Overmathematisation in game theory: pitting the Nash Equilibrium Refinement Programme against the Epistemic Programme

The paper argues that the Nash Equilibrium Refinement Programme in game theory was less successful than its competitor, the Epistemic Programme (Interactive Epistemology). The prime criterion of success is the extent to which the programmes were able to reach the key objective guiding non-cooperative game theory for much of the 20th century, namely, to develop a complete characterisation of the strategic rationality of economic agents in the form of the ultimate game theoretic solution concept for any normal form and extensive game. The paper explains this in terms of unjustified degrees of mathematisation in the Nash Equilibrium Refinement Programme. While this programme's mathematical models were often inspired by purely mathematical concerns rather than the economic phenomena they were intended to be mathematical models of, the Epistemic Programme's mathematical models were developed with a keen eye to the role beliefs and desires play in strategic interaction between rational economic agents playing games; that is, their Interactive Epistemology. The Epistemic Programme succeeded in developing mathematical models formalising aspects of strategic interaction that remained implicit in the Nash Equilibrium Refinement Programme due to an unjustified degree of mathematisation. As a result, the Epistemic Programme is more successful in game theory .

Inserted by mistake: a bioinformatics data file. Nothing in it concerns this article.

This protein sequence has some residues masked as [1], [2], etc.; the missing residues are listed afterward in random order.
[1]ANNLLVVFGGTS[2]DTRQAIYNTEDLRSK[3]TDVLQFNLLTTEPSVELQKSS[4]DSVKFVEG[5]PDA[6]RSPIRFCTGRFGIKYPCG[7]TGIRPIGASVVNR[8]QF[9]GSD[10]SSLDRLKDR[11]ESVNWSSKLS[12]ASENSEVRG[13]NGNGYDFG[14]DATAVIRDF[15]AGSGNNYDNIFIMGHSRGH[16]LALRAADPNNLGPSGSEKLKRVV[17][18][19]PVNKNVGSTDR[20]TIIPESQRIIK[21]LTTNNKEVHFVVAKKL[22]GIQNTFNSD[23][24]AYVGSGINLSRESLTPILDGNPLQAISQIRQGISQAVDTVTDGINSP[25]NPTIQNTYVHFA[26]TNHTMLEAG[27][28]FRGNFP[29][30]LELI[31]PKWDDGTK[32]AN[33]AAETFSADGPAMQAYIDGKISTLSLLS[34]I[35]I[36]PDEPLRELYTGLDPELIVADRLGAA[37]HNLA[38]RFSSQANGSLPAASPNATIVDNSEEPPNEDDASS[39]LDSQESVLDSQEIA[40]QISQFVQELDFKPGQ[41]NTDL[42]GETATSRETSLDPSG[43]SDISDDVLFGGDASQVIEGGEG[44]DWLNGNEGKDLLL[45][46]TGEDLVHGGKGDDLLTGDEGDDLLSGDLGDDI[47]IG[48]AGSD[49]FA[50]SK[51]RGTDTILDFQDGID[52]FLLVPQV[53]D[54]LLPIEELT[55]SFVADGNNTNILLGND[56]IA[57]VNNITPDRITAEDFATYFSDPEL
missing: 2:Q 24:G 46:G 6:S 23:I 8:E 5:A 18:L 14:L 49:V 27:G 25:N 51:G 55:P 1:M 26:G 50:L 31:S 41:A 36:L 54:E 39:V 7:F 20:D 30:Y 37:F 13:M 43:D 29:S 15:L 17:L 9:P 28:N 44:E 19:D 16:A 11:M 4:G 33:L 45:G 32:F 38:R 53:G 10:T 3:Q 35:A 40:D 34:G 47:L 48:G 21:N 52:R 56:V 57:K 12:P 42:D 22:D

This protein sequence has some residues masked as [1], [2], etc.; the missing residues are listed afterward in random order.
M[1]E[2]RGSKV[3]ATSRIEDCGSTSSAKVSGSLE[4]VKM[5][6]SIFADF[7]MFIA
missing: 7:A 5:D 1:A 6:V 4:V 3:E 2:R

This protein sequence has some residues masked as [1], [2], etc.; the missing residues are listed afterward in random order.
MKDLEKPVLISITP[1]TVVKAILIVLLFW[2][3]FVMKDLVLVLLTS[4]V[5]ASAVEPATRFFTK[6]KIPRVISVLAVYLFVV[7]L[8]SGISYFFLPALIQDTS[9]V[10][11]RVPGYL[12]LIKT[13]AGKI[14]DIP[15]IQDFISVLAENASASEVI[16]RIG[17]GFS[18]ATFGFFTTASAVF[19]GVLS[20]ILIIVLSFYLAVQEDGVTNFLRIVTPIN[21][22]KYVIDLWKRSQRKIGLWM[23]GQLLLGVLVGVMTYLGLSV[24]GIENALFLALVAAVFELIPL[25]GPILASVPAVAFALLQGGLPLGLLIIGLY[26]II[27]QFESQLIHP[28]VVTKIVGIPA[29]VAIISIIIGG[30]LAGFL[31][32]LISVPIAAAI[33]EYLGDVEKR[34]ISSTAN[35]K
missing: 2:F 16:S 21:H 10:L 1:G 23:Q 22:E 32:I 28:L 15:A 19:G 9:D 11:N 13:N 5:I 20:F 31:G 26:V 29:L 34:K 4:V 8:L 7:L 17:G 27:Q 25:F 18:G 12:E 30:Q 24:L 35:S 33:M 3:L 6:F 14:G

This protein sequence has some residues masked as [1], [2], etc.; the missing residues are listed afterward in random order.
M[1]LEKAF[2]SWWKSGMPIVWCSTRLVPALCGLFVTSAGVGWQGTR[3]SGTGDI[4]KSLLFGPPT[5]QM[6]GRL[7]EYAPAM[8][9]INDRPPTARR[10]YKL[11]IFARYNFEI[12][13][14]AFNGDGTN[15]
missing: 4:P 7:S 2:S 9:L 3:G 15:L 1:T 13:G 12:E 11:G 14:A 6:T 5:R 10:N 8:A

Keywords nash equilibrium  refinement  epistemic programme  interactive epistemology  game theory  rationality  economics  mathematical modelling  mathematisation
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DOI 10.1016/j.shpsa.2009.06.005
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References found in this work BETA
Ken Binmore (1987). Modeling Rational Players: Part I. Economics and Philosophy 3 (2):179.
Francesco Guala (2006). Has Game Theory Been Refuted? Journal of Philosophy 103 (5):239-263.

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